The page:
Everything you need to know about the IOC’s decision to allow Russians at the Olympics

By iSportconnect | July 25, 2016

What does it mean?

That Russian athletes can compete in the Olympics, subject to meeting the conditions the International Federations and the IOC lay down.

What conditions are they?

For the IOC it has two main ones – the first, no Russian ever convicted of doping can compete. The second, that they have been subjected to anti-doping control outside of Russia. For the 28 IFs, they will have to make their own decisions, in line with their own rules, with under two weeks to Rio.

Can other previously banned athletes, not from Russia, still compete?

Oddly, yes. This was an element of the judgement that caused controversy. Many still think that an Olympic life ban should be in place for anyone caught doping.

Have any IFs reacted to the decision?

The IAAF have already banned Russian athletes, with a handful of exceptions. The weightlifting federation has also banned Russia, along with two other countries. These two sports have had the biggest problems with doping, as outlined by the McLaren report. Generally the bigger the sport, the more likely it is that Russians will be able to compete, as they will be more likely to be training outside the country. The ITF (tennis federation) has already cleared their athletes for Rio. The International Equestrian Federation President Ingmar De Vos said “there is no indication of any organized doping malpractices within the Russian equestrian delegation.” and as such will likely send a full team. The International Sailing Federation and World Archery have also cleared the Russians to compete. 

What did WADA recommend?

The executive committee of WADA recommend a blanket ban of Russian athletes. WADA said they were ‘disappointed’ with the decision, but accepts the IOC’s authority on the matter.

So how many Russians will be in Rio?


The original Russian squad was 387 members – but with the IAAF’s decision to ban most athletes, that will drop to around 325. Estimates vary on the eventual size of the Russia squad, but many think it will still be large: from around 250 to 270.

What’s the reaction been?

Several anti-doping and government agencies are furious.

– The United States Anti-Doping Agency (USADA), launched a scathing attack on the IOC, claiming they had “refused to take decisive leadership”.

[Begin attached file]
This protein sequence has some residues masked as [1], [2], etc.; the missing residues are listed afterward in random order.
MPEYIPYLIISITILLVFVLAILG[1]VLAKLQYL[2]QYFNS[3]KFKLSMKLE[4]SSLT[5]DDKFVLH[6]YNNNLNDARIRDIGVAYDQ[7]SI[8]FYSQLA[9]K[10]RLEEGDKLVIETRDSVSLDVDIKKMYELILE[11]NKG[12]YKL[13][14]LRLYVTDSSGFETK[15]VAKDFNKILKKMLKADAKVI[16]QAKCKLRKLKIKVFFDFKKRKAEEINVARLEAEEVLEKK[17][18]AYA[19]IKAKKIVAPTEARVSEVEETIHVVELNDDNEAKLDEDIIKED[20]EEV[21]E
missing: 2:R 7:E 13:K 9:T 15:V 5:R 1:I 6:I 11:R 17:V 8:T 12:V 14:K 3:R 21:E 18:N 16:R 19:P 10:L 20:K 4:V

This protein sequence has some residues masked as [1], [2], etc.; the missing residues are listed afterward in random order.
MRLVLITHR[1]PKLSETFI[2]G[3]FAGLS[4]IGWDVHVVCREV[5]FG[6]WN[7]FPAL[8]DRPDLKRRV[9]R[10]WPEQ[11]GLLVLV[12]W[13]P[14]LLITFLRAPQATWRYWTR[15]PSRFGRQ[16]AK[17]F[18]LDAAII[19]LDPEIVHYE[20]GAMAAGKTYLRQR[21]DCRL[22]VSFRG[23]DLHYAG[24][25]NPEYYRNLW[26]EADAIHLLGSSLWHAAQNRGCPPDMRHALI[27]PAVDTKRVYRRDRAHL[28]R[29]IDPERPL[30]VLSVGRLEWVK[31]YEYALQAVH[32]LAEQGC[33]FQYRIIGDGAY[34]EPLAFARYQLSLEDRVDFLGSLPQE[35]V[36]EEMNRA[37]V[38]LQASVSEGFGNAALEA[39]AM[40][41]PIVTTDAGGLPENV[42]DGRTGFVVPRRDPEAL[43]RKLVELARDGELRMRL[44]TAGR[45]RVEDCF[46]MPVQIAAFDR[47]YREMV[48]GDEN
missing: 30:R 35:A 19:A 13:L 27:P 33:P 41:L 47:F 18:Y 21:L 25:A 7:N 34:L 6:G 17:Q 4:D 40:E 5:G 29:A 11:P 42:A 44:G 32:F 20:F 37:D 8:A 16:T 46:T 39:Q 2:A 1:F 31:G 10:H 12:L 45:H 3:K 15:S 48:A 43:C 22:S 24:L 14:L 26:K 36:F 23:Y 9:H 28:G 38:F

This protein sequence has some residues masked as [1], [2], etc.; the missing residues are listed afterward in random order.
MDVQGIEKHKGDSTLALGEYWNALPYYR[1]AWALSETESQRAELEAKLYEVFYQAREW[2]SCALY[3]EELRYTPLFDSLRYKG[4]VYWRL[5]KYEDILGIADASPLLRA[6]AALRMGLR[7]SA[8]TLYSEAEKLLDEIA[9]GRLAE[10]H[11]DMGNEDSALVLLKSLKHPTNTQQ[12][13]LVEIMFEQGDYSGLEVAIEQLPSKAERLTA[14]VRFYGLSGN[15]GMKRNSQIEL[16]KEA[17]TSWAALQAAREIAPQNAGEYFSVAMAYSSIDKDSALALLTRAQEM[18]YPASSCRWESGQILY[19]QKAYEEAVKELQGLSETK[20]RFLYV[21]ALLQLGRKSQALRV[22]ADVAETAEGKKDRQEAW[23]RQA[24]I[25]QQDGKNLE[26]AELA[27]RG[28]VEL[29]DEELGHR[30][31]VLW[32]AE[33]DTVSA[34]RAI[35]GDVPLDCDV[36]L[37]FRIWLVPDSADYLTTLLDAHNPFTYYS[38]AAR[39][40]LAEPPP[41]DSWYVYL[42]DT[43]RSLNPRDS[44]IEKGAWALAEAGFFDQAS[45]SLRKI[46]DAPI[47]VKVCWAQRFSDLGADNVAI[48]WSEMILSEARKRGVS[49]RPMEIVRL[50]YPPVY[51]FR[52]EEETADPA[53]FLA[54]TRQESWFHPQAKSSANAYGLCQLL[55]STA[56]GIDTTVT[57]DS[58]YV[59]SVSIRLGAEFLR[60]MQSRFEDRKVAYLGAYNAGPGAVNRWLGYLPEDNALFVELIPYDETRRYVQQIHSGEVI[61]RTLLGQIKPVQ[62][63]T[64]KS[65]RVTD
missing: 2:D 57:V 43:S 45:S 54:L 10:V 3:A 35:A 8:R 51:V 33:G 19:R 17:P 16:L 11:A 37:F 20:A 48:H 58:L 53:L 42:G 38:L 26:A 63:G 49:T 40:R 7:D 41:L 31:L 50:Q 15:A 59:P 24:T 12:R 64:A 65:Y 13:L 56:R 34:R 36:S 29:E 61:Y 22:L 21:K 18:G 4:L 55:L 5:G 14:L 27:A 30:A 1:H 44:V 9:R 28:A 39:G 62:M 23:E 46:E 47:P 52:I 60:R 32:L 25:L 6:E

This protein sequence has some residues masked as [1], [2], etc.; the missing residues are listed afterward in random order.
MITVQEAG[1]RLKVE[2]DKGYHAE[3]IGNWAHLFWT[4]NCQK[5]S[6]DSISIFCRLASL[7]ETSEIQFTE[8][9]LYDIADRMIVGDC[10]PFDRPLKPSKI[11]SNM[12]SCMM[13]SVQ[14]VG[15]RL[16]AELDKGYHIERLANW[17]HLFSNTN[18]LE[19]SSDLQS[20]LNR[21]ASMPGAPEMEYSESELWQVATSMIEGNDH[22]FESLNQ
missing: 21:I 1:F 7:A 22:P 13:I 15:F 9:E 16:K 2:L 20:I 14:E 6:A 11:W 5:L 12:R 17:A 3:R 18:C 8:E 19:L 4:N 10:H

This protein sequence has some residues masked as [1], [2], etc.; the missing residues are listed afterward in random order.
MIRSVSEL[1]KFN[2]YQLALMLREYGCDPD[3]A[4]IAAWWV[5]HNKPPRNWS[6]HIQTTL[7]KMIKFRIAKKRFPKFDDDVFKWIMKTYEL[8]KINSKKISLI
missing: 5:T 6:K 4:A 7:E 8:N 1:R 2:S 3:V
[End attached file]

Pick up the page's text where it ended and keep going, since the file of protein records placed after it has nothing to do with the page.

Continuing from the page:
– New Zealand’s anti-doping authority, Drugfree Sport NZ, said the IOC  “failed to show adequate leadership in protecting the integrity of sport”.

– The UK’s sports minister Tracey Crouch said that “the scale of the evidence in the McLaren report arguably pointed to the need for stronger sanctions rather than leaving it to the international federations at this late stage”.

– Australian sports minister Sussan Ley said it was a “horrifying thought” that clean athletes might not be able to compete on a level playing field at Rio

However several IOC members felt the IOC got the decision correct.

Triathlon president Marisol Casado said “I truly believe this is a good way of protecting the clean athletes & still fighting against doping”.

John Coates, a IOC vice-president, said “We did not want to penalize athletes who are clean with a collective ban and, therefore, keeping them out of the games.”

Naturally, the Russians were also pleased. “We’re grateful to the IOC for allowing Russian athletes into the Olympics in Rio de Janeiro,” said the sports minister, Vitaly Mutko.

What does this mean for the Games commercially?


The fear is that sponsors will shun working with the Olympic movement generally – guilty or innocent. Sophie Morris, Strategic Marketing & Sponsorship Consultant at Millharbour Marketing said:
“The IOCs decision not to enforce a blanket ban on all Russian athletes raises the issue of a rights holders responsibility to uphold the principles and values of their sponsorship property. If they don’t and, if a sponsor deems there to be potential damage to their reputation as a result, they should reconsider whether that sponsorship still fits in their strategy.”

“If the property still achieves their objectives, reaches the right audience, is part of their long-term strategy and fits their brand values, then they should consider staying and supporting the effort to reform, if it is not out of control. If it doesn’t fit their brand values any longer and they can prove that reputational damage has been done to their brand, then sponsors could consider walking away and should have clauses in their contract and reputational risk insurance that would allow them to do so.”

“A blanket ban would remove not only the large number of athletes from the competition but also the large viewing audience from the Russian market that sponsors are already activating heavily in. Whilst no one wants to see clean athletes prevented from taking part, the rights holder needs to ensure the long-term value of sport is upheld, but also sponsors should be working actively with federations to help them improve, making sport better, and sponsorship value better, as a result.”

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